By Mark Doyle
BBC News, Ndjamena
President Idriss Deby of Chad has condemned neighbouring Sudan for, in his words, exporting its war into Chad.
Cross-border fighting has made life in the arid region intolerable
He spoke during a meeting in Chad's capital, Ndjamena, with members of the UN Security Council who are touring Africa encouraging conflict resolution.
Relations between Sudan and Chad are very poor.
This has been a major factor in the humanitarian crisis in central Africa, where more than two million people have been made homeless.
Speaking in his heavily guarded palace in central Ndjamena, President Deby roundly condemned Sudan.
The threat to the security of his country and the entire central African region was, he said, the work of Khartoum.
Deby survived an attempted coup three months ago
As President Deby spoke to the visiting Security Council diplomats, soldiers and plainclothes agents with automatic weapons stood on guard outside the room.
The show of strength was no surprise. Three months ago, rebels entered Ndjamena and tried to overthrow President Deby, before being forced back by loyal troops.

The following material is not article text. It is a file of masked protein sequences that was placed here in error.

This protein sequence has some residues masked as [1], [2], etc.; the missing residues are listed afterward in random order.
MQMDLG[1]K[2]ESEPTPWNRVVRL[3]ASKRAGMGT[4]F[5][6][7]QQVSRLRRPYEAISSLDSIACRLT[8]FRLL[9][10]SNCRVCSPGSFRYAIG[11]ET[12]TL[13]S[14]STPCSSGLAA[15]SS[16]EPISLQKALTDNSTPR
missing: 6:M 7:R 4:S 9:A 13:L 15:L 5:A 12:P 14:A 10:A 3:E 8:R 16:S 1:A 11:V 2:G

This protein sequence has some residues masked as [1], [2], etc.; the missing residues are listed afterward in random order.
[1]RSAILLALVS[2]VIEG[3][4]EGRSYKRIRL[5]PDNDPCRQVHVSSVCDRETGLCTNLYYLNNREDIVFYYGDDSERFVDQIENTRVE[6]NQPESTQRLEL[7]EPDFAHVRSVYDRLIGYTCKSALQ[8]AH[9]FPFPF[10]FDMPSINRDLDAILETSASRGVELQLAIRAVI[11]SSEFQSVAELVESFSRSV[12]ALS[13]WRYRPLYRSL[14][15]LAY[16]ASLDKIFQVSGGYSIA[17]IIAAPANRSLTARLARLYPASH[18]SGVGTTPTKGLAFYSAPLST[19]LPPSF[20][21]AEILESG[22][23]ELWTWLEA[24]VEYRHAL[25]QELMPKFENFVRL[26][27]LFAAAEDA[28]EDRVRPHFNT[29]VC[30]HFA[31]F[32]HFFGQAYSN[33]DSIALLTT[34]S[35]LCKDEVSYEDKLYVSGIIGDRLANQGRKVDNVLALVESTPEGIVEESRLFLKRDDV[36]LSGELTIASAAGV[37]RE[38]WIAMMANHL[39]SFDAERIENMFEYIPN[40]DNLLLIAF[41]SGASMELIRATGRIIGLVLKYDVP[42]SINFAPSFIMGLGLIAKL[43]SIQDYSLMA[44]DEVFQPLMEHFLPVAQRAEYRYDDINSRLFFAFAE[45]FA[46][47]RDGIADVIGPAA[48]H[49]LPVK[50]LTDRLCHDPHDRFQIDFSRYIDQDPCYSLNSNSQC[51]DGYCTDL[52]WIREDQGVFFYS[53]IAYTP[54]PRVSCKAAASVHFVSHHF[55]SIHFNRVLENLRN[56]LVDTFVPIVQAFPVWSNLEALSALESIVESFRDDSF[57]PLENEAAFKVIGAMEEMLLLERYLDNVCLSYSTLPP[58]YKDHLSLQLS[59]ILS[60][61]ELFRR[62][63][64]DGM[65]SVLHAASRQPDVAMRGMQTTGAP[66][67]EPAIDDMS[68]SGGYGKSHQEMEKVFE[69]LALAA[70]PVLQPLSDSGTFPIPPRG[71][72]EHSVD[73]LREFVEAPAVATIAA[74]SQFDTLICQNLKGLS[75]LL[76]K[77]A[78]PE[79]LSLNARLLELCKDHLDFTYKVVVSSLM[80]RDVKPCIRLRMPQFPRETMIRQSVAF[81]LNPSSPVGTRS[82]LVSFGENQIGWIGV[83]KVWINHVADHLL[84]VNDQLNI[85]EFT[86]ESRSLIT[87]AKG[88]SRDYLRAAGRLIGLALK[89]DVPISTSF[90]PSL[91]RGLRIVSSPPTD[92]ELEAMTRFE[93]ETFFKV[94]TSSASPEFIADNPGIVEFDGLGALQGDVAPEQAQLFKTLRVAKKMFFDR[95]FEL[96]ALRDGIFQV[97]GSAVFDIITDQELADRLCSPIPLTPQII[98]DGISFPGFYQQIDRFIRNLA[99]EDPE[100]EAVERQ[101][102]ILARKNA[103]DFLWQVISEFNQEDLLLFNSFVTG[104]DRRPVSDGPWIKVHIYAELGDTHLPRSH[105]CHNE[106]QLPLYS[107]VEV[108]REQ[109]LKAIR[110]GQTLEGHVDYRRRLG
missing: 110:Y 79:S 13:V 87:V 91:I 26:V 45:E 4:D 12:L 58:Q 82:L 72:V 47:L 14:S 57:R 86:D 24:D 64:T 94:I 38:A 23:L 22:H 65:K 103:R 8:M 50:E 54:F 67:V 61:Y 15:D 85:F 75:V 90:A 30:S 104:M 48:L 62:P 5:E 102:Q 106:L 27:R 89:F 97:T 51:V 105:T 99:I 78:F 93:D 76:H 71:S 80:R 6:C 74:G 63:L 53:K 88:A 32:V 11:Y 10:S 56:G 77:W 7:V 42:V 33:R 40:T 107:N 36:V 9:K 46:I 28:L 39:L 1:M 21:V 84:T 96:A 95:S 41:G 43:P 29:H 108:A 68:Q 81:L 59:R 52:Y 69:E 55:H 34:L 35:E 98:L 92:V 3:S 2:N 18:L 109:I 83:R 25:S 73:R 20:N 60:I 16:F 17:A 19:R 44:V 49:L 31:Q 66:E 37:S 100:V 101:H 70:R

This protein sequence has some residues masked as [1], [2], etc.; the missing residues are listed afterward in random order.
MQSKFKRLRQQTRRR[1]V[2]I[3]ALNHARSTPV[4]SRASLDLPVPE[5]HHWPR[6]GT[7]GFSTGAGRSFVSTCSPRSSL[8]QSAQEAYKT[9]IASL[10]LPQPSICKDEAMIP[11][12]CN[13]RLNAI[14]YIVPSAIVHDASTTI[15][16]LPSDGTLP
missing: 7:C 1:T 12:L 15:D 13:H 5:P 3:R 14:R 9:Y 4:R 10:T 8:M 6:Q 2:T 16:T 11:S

Mr Deby accuses Sudan of backing these rebels and in fact, according to the United Nations refugee agency, both countries openly support rebel activities against the other.
The violence has got worse in Chad, the UN says, since the constitution was changed, allowing President Deby, who came to power in a military coup 16 years ago, to stand for an unlimited number of terms of office.
The cross-border fighting has made life intolerable across a great swathe of central Africa's arid Saharan landscape.
Over two million people are living in remote refugee camps. Rebels on both sides of the border find plenty of embittered people in these camps and recruit them as fighters.
The Security Council diplomats urged President Deby to use dialogue to resolve his differences with Sudan. The Chadian leader said he wanted peace but adopted a tough line.